23 November 2012 - The findings of a programme of research on independent living among young adults were presented to a policy audience at the Local Government Association (LGA) offices, Smith Square, London.
This free event, hosted by the ESRC Centre for Population Change (CPC), aimed to inform the development of social policy and practice by identifying new trends in young adults' housing transitions, exploring the impact of recession, the choices facing those finishing higher education and highlighting the role of intergenerational support.
The key findings from five interrelated projects undertaken within CPC were presented, with Kathleen Kelly, Policy and Research Manager at the Joseph Rowntree Foundation, acting as discussant. Afterwards, there was a panel discussion of the policy implications with invited experts in housing and youth from third sector organisations, and local and national Government, including Stephen Aldridge from the Department of Communities and Local Government, Gavin Smart, Director of Policy and Practice at the Chartered Institute of Housing (CIH), David Clapham, Professor of Planning at the University of Reading, and Pauline McLoughlin of the Centre for Housing Research (CHR), University of St Andrews.
"Leaving home and establishing independent living can be a precarious and unpredictable transition for young adults" says CPC Director Jane Falkingham. "Recently this has been compounded by increased labour market insecurity and reductions in welfare support, along with declining access to home ownership and increased competition in the private rented sector. This event provides a vital opportunity for policy makers and third sector representatives to come together with CPC researchers to discuss the implications of these insights for policy and future research."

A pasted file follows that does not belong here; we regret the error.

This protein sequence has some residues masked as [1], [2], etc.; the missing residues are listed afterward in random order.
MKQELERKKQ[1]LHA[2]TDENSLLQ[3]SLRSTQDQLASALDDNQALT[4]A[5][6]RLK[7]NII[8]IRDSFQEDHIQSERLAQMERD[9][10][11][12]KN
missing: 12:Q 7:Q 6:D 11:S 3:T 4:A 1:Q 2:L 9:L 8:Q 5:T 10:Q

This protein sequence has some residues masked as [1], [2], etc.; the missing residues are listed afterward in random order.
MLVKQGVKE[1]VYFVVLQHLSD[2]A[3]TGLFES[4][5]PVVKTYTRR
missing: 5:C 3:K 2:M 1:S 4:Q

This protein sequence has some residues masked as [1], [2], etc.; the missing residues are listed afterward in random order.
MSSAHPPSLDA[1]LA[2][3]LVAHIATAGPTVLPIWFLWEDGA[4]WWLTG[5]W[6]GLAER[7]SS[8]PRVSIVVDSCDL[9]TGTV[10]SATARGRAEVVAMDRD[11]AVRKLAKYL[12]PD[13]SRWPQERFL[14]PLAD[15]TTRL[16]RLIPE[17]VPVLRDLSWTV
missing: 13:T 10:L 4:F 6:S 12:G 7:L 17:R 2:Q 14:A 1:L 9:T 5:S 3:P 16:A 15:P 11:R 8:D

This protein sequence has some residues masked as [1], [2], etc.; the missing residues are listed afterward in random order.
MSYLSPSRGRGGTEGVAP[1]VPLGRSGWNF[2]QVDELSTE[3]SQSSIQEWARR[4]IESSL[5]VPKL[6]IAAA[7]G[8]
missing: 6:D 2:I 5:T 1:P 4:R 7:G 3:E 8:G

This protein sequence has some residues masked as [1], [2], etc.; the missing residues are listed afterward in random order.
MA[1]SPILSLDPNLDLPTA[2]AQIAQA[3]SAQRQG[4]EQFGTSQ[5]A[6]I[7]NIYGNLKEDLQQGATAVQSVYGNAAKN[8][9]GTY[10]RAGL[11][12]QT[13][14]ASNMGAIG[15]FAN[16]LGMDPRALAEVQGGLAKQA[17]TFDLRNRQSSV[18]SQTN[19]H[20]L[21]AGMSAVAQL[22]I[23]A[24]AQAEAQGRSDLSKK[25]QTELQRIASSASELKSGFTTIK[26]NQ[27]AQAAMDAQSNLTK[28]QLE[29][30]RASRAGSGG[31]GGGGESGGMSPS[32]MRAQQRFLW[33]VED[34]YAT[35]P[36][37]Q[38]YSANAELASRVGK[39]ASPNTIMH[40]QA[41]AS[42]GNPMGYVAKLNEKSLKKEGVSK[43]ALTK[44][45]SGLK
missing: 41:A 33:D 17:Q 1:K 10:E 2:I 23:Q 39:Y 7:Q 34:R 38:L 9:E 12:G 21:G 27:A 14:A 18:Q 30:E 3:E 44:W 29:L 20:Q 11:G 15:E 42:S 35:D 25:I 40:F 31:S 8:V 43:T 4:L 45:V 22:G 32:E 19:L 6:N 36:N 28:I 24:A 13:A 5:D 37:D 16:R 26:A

Speakers, including Dr Ann Berrington, Professor Sue Heath, Professor Lynn Jamieson, Dr Jo Sage and Dr Juliet Stone, considered topics such as: how constrained housing markets and rising unemployment have affected young adults' housing pathways; the boomerang generation, looking at who is returning to the parental home, and why; whether owner-occupation is beyond the reach of contemporary young adults; and how parents are supporting children during the transition to financial and residential independence.
The event took place from 9.30am to 1pm, and included a complimentary lunch, offering attendees the opportunity for further discussion and networking.
View the full agenda and read the CPC Briefing Papers for each research project:
The role of family and friends in the housing pathways of single young adults
The changing living arrangements of young adults in the UK
The complex migration pathways of UK graduates
A full roundup of the event is available to download including research findings and panel insights.
To hear recordings of the presentations click on the links below:
•Welcome, by Professor Jane Falkingham, CPC, University of Southampton
•The changing socio-economic and policy context for young adults' housing Transitions, by Dr Ann Berrington, CPC, University of Southampton
•The new dynamics of leaving and returning home, by Dr Juliet Stone, CPC, University of Southampton
•Discussion, by Kathleen Kelly, JRF
•The complex processes of post-HE migration and the 'parental safety net', by Jo Sage, CPC, University of Southampton
•Single Young Adults and their Housing Pathways, by Professor Sue Heath, CPC & Morgan Centre, University of Manchester
•Global threats & young peoples' anticipated futures, by Professor Lynn Jamieson, CPC & CRFR, University of Edinburgh
Follow @CPC_population on Twitter for live tweets from future events.